For a few years now, there has been an ongoing debate in the political mainstream about the personal property rights of businesses and whether they can restrict their customer base by banning those they disagree with. Those opposed to restricting business note examples like bakers refusing to do business with homosexual couples, calling them homophobic and wrong. Historical examples include segregation, looking back at a time when businesses had separate water fountains and bathrooms for African-Americans. Some businesses even refused to do business with those of a different skin color.
Now a Maine restaurant has taken a stand against guns, specifically the AR-15. Anne Verrill, who owns the Foreside Tavern in Maine, took to Facebook to rip ownership of the weapon. Local news outlet WMTW 8 quoted the now deleted Facebook post, “Let me be clear, this is not a political issue. This is a human rights issue. If you own this gun, or you condone the ownership of this gun for private use, you may no longer enter either of my restaurants, because the only thing I want to teach my children is love.”
Now it is Verrill’s right as the property owner to limit access to those she does not want to do business with. The problem here is that this is a political issue and she also is completely misinformed.
In a followup post on the Foreside Tavern’s Facebook page, she stated “I want our government to be able to deny someone they can put on the “no fly” lists to not buy a semi-automatic weapon.”
Does the Foreside Tavern now endorse restricting the Bill of Rights? A “no fly” list isn’t the result of due process, where a judge presides over a case and a verdict is dropped that someone broke the law. Instead, it’s a government bureaucracy operating on suspicion and working outside of the justice system. No judge or jury decides to put someone on a “no fly” list, which implies someone is guilty of a crime.
In 2010, the New York Times discussed the case of 8-year-old Mikey Hicks. Because the Department of Human Security had been monitoring an individual named Michael Hicks, the child was treated like a criminal and patted down at the airport. His arms and entire body was thoroughly patted down, including in his crotch area. The first time this occurred was when young Hicks was 2.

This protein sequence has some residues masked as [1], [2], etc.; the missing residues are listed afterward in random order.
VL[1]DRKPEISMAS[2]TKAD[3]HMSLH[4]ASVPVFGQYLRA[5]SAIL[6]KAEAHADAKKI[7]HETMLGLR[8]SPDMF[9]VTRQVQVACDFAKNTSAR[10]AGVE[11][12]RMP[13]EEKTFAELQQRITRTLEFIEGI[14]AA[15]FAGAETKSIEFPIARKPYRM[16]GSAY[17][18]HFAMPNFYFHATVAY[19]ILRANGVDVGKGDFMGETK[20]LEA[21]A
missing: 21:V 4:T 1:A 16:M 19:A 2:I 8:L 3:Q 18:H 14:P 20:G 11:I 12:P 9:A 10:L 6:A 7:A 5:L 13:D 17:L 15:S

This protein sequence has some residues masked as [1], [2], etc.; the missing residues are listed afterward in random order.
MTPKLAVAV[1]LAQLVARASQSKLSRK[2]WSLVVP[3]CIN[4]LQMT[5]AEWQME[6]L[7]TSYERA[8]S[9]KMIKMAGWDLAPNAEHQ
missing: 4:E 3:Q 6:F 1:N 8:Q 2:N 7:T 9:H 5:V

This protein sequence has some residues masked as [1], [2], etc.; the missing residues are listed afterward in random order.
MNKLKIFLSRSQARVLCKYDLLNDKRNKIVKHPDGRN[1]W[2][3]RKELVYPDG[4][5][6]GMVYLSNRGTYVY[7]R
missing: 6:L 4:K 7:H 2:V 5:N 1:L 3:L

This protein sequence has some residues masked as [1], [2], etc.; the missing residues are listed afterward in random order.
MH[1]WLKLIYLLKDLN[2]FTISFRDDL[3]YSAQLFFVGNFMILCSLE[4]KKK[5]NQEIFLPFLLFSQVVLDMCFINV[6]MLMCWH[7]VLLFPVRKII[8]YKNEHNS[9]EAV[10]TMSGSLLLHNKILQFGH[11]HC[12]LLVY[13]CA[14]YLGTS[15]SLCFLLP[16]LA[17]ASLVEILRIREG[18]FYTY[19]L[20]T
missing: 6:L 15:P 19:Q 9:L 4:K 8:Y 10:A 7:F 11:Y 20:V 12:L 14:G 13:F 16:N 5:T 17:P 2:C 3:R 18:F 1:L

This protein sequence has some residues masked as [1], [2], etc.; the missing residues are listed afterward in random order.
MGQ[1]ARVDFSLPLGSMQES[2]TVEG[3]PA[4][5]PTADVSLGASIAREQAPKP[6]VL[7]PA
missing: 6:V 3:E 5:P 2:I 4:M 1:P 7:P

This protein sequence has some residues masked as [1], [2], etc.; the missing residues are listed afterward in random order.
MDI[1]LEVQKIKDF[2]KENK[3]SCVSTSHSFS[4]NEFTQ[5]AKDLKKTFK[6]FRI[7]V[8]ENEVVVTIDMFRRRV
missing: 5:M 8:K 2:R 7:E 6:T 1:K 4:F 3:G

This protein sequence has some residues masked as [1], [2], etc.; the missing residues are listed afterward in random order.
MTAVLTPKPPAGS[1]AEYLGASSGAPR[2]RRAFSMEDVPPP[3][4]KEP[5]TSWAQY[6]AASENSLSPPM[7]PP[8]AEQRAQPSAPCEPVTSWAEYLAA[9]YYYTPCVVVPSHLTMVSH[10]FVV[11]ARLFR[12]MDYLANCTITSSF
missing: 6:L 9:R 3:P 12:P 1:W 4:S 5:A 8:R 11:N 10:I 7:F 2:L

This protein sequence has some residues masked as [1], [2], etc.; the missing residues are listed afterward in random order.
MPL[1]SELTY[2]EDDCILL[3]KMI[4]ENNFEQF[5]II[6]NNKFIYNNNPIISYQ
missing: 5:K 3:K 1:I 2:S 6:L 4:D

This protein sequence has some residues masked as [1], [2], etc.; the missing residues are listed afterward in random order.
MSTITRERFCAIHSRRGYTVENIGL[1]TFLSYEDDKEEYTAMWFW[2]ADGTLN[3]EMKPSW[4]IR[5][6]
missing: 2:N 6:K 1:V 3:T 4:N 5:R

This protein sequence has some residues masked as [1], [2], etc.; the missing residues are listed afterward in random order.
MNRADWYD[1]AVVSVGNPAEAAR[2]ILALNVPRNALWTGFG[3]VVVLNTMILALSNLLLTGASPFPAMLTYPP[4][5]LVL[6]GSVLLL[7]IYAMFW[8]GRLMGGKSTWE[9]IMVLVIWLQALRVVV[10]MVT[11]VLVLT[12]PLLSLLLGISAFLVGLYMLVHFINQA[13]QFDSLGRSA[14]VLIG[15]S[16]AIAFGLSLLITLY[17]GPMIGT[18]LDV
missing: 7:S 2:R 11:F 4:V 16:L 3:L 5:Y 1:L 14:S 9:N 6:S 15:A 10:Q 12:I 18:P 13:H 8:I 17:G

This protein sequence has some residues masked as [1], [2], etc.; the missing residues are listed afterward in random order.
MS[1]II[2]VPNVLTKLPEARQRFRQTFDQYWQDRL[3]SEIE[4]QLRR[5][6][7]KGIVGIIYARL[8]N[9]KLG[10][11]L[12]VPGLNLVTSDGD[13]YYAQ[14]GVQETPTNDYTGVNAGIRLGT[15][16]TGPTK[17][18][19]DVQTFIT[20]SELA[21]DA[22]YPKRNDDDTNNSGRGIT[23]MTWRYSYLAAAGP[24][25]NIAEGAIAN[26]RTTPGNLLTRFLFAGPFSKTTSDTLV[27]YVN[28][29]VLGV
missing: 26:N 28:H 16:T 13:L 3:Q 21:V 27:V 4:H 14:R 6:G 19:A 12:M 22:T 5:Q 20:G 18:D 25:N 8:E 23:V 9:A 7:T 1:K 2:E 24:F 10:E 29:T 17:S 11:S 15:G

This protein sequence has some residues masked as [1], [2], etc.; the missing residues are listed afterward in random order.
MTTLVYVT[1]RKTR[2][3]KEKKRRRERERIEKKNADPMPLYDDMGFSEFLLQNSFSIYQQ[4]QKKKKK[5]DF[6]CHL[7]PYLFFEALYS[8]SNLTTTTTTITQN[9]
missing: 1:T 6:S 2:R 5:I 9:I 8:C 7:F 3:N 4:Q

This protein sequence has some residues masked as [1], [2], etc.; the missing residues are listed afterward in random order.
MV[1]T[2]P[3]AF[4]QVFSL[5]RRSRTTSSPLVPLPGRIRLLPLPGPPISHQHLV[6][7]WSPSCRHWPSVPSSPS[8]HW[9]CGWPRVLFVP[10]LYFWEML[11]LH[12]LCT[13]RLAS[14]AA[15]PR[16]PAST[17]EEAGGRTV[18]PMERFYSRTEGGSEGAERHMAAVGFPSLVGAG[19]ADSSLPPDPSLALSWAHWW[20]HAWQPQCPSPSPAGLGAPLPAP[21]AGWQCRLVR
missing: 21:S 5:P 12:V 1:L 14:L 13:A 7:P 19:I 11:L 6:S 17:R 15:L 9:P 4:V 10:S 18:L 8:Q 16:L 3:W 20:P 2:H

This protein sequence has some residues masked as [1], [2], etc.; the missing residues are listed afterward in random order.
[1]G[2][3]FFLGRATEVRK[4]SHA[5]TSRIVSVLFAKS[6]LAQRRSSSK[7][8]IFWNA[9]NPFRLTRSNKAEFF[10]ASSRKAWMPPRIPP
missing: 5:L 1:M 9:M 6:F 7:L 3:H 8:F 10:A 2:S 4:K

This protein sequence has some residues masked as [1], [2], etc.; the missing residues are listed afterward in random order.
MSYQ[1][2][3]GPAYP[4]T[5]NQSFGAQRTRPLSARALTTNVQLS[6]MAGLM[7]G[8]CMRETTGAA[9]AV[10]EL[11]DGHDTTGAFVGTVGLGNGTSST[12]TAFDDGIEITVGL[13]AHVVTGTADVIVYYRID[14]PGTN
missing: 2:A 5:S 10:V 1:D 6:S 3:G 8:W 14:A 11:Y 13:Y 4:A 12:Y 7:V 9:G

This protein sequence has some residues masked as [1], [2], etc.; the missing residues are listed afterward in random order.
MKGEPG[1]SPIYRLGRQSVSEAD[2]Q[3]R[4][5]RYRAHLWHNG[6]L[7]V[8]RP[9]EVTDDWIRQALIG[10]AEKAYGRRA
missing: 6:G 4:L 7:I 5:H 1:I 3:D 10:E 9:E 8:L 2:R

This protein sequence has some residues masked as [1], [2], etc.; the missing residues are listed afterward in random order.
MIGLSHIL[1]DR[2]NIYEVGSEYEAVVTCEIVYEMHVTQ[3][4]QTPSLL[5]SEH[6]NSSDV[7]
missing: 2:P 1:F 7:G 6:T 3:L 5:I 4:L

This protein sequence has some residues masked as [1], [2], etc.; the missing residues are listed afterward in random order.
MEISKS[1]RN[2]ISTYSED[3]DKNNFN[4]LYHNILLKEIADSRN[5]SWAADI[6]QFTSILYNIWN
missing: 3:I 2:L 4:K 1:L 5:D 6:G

The lists are maintained by the Terrorist Screening Center, which also works with the Federal Bureau of Investigation. 8-year-old Mikey Hicks was never brought before a judge or found guilty in a court of law. He was treated like a criminal because his name was the same as someone on the list. This is what happens in the absence of due process of law.
Verrill’s endorsement of the “no fly” list as a means for depriving constitutional rights implies support for the thorough pat down of a young child, with Transportation Security Administration agents traumatizing him.
The second Facebook post by the Foreside Tavern continues, “If evil and hate want to boycott my restaurants then so be it because I believe good will be on my side on this. As long as my doors are open I will believe that love is love.”
The problem is those responsible gun owners who own an AR-15 or any weapon labeled as “weapons of war” are not evil and do not promote hatred. Responsible gun owners are as outraged with the events at Pulse in Orlando, Florida as those opposed to gun ownership. What does feed evil and hatred though is lawlessness and a deprivation of due process of law.
Groups like ISIS operate without due process and do not believe in freedom. They have thrown homosexuals from rooftops, burned a Jordanian pilot alive, and beheaded countless Christians. These are things that wouldn’t happen here in America because not only does our Constitution guarantee due process of law, it also prohibits cruel and unusual punishment.
These guarantees cease to exist when government bureaucrats can make decisions outside of the justice system that revoke rights of citizens. This is the problem with the “no fly” list and the position of the Foreside Tavern’s position on the issue.